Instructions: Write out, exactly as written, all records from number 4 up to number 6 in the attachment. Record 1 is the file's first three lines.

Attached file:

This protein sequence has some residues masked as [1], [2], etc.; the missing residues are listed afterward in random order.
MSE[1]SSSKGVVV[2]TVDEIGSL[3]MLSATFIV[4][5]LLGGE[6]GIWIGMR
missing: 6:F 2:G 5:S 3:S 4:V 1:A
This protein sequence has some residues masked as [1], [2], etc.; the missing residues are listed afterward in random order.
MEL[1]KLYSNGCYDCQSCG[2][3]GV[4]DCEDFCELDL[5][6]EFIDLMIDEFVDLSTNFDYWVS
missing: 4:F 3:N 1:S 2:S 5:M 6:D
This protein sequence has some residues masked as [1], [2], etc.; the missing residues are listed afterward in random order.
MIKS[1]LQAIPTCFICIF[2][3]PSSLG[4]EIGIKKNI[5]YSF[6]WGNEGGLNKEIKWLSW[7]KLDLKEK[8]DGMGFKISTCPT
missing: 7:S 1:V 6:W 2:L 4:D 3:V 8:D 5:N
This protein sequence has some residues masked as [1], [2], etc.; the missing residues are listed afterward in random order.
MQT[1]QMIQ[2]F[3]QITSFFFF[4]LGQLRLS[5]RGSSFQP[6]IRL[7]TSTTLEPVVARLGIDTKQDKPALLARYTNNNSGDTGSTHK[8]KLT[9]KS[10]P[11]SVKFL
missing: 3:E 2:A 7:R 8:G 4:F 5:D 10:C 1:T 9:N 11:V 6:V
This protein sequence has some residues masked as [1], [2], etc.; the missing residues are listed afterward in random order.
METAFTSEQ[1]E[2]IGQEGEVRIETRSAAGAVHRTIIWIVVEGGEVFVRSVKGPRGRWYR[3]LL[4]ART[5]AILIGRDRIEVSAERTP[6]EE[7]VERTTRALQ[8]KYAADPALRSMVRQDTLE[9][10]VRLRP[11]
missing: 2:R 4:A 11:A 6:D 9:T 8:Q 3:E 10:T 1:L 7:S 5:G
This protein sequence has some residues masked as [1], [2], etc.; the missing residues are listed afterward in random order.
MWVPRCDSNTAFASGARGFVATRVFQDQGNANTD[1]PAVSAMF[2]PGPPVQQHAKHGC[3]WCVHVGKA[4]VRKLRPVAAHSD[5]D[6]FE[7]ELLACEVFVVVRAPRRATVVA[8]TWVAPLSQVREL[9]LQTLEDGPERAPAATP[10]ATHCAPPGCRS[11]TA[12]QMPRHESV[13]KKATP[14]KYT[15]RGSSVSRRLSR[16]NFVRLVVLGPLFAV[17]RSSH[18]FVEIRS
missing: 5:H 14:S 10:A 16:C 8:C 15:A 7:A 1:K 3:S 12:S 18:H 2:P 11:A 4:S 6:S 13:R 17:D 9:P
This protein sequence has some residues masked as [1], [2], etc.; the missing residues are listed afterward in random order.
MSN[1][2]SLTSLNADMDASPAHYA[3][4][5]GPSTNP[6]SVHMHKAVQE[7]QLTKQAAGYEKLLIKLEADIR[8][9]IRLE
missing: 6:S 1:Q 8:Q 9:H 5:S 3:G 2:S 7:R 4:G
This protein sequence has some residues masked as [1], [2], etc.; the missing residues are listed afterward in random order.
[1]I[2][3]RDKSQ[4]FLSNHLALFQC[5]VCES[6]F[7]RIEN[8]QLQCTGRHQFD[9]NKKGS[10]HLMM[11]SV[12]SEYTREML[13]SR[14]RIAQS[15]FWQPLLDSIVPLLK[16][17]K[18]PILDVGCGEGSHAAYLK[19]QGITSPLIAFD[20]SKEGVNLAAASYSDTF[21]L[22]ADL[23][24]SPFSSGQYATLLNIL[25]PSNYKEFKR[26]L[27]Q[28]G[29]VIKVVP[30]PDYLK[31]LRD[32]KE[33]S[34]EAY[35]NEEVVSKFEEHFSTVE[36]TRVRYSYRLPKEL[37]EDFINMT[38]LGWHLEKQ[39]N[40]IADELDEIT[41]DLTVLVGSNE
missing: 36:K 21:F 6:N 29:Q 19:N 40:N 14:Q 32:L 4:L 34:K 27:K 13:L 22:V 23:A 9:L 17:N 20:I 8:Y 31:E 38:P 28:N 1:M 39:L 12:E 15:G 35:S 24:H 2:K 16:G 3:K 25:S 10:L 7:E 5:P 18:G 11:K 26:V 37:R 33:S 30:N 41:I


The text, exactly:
This protein sequence has some residues masked as [1], [2], etc.; the missing residues are listed afterward in random order.
MQT[1]QMIQ[2]F[3]QITSFFFF[4]LGQLRLS[5]RGSSFQP[6]IRL[7]TSTTLEPVVARLGIDTKQDKPALLARYTNNNSGDTGSTHK[8]KLT[9]KS[10]P[11]SVKFL
missing: 3:E 2:A 7:R 8:G 4:F 5:D 10:C 1:T 9:N 11:V 6:V
This protein sequence has some residues masked as [1], [2], etc.; the missing residues are listed afterward in random order.
METAFTSEQ[1]E[2]IGQEGEVRIETRSAAGAVHRTIIWIVVEGGEVFVRSVKGPRGRWYR[3]LL[4]ART[5]AILIGRDRIEVSAERTP[6]EE[7]VERTTRALQ[8]KYAADPALRSMVRQDTLE[9][10]VRLRP[11]
missing: 2:R 4:A 11:A 6:D 9:T 8:Q 3:E 10:T 1:L 7:S 5:G
This protein sequence has some residues masked as [1], [2], etc.; the missing residues are listed afterward in random order.
MWVPRCDSNTAFASGARGFVATRVFQDQGNANTD[1]PAVSAMF[2]PGPPVQQHAKHGC[3]WCVHVGKA[4]VRKLRPVAAHSD[5]D[6]FE[7]ELLACEVFVVVRAPRRATVVA[8]TWVAPLSQVREL[9]LQTLEDGPERAPAATP[10]ATHCAPPGCRS[11]TA[12]QMPRHESV[13]KKATP[14]KYT[15]RGSSVSRRLSR[16]NFVRLVVLGPLFAV[17]RSSH[18]FVEIRS
missing: 5:H 14:S 10:A 16:C 8:C 15:A 7:A 1:K 3:S 12:S 18:H 2:P 11:A 4:S 6:S 13:R 17:D 9:P